Effective February 1, 2013, the Nevada fee schedule that governs health care providers under the Nevada workers’ compensation system, raised the PPD (permanent partial disability) reimbursement to $718.96. If the rating physician is rating more than two body parts, he or she can charge an additional $240.11 for each additional body part. For example, the fee schedule states that the cervical spine constitutes one body part, the thoracic spine another body part, and the lumbar spine constitutes a separate body part for rating and billing purposes. If an injured worker has injuries to the neck, the low back, and to the right wrist, the rating physician’s bill will be $959.07.
Injured workers who disagree with the first rating or the percentage offered by the industrial insurer must pay these same rates when they obtain a second rating by following the procedure in NRS 616C. 100. With these high costs, it is essential that the injured worker gets a fair and accurate rating the first time around when the insurer must pay for it. Although the law allows a hearings or an appeals officer to order an insurer to reimburse an injured worker for a second rating if the second rating is found to be more accurate, there are no guarantees that a second rating will result in a higher percentage, or that a hearing or appeals officer will agree that the higher percentage is correct.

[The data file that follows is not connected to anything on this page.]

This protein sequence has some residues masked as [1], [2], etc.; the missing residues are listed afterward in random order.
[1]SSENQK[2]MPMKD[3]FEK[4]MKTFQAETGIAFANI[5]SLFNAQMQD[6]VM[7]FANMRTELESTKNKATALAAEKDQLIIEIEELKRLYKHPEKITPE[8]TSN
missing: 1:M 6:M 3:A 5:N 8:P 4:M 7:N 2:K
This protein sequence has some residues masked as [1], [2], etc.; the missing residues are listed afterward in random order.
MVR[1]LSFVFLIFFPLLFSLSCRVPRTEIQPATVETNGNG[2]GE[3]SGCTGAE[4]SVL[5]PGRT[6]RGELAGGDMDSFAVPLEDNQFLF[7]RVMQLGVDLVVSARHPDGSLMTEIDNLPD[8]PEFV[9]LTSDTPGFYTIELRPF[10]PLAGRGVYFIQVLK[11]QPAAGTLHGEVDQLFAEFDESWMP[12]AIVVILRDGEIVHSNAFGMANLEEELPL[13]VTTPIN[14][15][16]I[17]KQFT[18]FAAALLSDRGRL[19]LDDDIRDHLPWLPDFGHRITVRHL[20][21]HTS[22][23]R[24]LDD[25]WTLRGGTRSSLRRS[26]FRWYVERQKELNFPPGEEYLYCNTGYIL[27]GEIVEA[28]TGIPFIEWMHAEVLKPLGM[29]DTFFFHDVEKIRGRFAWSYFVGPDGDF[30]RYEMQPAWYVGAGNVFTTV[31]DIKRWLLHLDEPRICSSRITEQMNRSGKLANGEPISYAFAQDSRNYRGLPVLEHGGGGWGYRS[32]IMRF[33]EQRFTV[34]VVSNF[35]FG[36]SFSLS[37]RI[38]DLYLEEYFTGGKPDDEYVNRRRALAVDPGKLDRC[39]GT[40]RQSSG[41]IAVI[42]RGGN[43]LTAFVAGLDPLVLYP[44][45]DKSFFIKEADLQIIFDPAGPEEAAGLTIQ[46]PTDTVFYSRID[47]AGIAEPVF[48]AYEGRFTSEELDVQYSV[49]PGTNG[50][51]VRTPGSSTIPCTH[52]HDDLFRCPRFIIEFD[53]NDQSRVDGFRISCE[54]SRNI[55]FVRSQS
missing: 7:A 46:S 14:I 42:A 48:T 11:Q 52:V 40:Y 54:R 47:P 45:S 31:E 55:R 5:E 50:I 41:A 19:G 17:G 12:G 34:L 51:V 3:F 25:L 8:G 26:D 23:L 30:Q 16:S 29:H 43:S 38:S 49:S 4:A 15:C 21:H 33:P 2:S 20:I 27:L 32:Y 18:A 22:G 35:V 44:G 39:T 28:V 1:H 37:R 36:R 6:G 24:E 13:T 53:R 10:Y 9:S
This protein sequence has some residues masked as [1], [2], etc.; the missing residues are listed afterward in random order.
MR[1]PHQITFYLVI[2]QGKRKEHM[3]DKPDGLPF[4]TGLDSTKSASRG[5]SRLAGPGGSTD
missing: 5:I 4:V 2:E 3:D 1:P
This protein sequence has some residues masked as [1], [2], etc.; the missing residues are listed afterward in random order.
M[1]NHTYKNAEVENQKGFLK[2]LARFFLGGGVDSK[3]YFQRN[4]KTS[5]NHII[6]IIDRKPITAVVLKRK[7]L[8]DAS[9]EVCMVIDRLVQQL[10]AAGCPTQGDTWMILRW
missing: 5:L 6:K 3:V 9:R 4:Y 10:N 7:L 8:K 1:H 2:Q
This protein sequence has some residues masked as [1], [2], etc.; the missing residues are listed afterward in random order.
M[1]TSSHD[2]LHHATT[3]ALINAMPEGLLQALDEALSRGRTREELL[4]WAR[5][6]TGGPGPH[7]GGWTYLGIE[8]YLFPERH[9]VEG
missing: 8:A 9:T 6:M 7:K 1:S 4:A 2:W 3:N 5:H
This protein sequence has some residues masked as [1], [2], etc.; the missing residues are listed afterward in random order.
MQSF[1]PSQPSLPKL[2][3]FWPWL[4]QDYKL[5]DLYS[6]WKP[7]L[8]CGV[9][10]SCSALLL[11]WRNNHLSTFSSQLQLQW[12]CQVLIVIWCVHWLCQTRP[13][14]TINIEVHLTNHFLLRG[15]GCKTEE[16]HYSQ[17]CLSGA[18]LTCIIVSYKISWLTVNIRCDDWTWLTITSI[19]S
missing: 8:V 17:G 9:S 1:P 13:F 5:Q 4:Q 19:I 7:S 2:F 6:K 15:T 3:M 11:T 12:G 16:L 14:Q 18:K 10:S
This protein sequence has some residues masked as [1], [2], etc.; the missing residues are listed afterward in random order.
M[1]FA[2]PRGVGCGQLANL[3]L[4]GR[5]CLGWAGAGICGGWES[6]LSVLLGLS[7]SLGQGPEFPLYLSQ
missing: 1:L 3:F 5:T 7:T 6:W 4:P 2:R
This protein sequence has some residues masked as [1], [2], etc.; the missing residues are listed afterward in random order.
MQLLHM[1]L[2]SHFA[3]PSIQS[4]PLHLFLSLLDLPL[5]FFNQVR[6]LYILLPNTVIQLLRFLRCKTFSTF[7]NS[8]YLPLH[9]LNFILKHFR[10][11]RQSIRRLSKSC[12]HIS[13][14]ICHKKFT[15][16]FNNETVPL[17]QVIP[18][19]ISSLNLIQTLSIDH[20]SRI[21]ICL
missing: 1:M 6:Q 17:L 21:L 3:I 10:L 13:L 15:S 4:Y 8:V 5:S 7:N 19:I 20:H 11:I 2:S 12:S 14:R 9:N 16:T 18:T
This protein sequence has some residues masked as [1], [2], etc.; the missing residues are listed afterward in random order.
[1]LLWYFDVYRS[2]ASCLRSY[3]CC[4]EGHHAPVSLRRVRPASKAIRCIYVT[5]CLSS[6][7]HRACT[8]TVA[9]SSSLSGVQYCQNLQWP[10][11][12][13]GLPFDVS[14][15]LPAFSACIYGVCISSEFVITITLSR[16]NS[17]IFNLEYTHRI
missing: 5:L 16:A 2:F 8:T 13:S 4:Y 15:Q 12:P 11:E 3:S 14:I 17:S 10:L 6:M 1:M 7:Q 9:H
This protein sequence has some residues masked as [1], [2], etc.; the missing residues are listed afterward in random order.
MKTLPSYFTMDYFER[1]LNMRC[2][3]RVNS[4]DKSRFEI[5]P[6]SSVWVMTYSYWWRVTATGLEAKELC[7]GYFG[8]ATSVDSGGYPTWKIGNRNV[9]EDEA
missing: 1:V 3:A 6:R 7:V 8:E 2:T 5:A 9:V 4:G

It is difficult for Injured workers to find an extra $718.96 to pay for a second exam, even if they are likely to be reimbursed. Also, it takes time to file appeals and contest the first rating, and the injured worker cannot accept the disputed first percentage in a lump sum while litigating the first percentage.
Here are a few things I may do representing an injured worker do to get the first rating correct:
- Ask the adjuster to agree with me on which of the 145 doctors on the DIR’s rating list will evaluate the client.
- Make sure that the rating physician is rating all accepted body parts.
- I go with the client to the rating with a copy of the medical records, so that if the doctor is missing an important record, like an operative report, I have a copy ready.
- I know the AMA Guides and am prepared to discuss complex issues such as apportionment of pre-existing conditions or how a particular body part should be rated.
- I obtain a copy of the rating evaluation as soon as it is done so that I can resolve any problems by writing to the rating doctor before the adjuster sends a determination letter.
- I may have the rating report reviewed by a rating doctor at a cost less than the full cost of an exam to confirm a suspected error and then ask the rating doctor for an addendum.
- I prepare a persuasive argument for the hearing officer after filing an appeal that the first rating is wrong under the AMA Guides, and ask that the insurer be required to pay for a second rating.
- Finally, if I think the first rating is incorrect and that the second rating phsycian who is assigned by the DIR is likely to find a higher percentage, I file an appeal and schedule a second exam.